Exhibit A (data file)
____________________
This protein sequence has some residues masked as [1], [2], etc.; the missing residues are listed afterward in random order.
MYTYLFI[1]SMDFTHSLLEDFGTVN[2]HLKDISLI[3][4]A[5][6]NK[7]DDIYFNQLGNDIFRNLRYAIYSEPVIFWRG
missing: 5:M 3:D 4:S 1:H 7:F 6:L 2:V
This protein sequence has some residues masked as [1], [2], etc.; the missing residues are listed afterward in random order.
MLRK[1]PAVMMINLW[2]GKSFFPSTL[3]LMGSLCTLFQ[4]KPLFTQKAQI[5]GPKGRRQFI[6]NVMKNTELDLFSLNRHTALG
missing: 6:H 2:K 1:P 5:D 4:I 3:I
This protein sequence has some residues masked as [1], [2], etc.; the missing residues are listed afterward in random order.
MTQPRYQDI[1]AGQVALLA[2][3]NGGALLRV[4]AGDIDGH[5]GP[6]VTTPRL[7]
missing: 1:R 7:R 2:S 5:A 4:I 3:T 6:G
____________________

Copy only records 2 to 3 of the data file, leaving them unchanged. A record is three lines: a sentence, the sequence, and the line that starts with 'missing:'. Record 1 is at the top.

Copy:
This protein sequence has some residues masked as [1], [2], etc.; the missing residues are listed afterward in random order.
MLRK[1]PAVMMINLW[2]GKSFFPSTL[3]LMGSLCTLFQ[4]KPLFTQKAQI[5]GPKGRRQFI[6]NVMKNTELDLFSLNRHTALG
missing: 6:H 2:K 1:P 5:D 4:I 3:I
This protein sequence has some residues masked as [1], [2], etc.; the missing residues are listed afterward in random order.
MTQPRYQDI[1]AGQVALLA[2][3]NGGALLRV[4]AGDIDGH[5]GP[6]VTTPRL[7]
missing: 1:R 7:R 2:S 5:A 4:I 3:T 6:G